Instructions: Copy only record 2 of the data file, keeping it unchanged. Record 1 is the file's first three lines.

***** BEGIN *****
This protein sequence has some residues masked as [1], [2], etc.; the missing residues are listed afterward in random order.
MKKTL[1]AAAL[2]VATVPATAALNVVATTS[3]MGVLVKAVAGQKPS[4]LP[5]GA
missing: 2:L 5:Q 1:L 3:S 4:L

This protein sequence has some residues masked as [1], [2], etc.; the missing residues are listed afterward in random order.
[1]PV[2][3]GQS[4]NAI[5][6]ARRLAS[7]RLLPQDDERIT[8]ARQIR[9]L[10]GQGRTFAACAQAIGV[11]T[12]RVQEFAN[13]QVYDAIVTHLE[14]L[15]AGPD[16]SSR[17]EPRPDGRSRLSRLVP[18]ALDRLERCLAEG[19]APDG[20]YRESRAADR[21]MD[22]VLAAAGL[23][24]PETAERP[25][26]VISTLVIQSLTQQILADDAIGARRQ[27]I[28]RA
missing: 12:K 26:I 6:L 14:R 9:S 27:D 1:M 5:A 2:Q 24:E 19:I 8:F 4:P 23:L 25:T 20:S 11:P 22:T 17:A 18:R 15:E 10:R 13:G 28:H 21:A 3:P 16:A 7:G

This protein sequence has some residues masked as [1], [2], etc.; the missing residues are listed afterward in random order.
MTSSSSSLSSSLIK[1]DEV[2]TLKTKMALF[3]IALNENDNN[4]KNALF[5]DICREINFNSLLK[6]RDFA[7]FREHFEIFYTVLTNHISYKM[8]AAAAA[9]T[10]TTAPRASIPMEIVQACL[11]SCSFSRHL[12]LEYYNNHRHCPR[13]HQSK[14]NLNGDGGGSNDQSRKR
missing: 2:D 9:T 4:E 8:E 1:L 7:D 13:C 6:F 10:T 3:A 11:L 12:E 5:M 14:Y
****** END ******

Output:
This protein sequence has some residues masked as [1], [2], etc.; the missing residues are listed afterward in random order.
[1]PV[2][3]GQS[4]NAI[5][6]ARRLAS[7]RLLPQDDERIT[8]ARQIR[9]L[10]GQGRTFAACAQAIGV[11]T[12]RVQEFAN[13]QVYDAIVTHLE[14]L[15]AGPD[16]SSR[17]EPRPDGRSRLSRLVP[18]ALDRLERCLAEG[19]APDG[20]YRESRAADR[21]MD[22]VLAAAGL[23][24]PETAERP[25][26]VISTLVIQSLTQQILADDAIGARRQ[27]I[28]RA
missing: 12:K 26:I 6:L 14:R 9:S 27:D 1:M 5:A 2:Q 24:E 19:I 8:F 4:P 23:L 25:T 20:S 11:P 22:T 17:A 18:R 15:E 10:R 13:G 28:H 21:A 3:P 16:A 7:G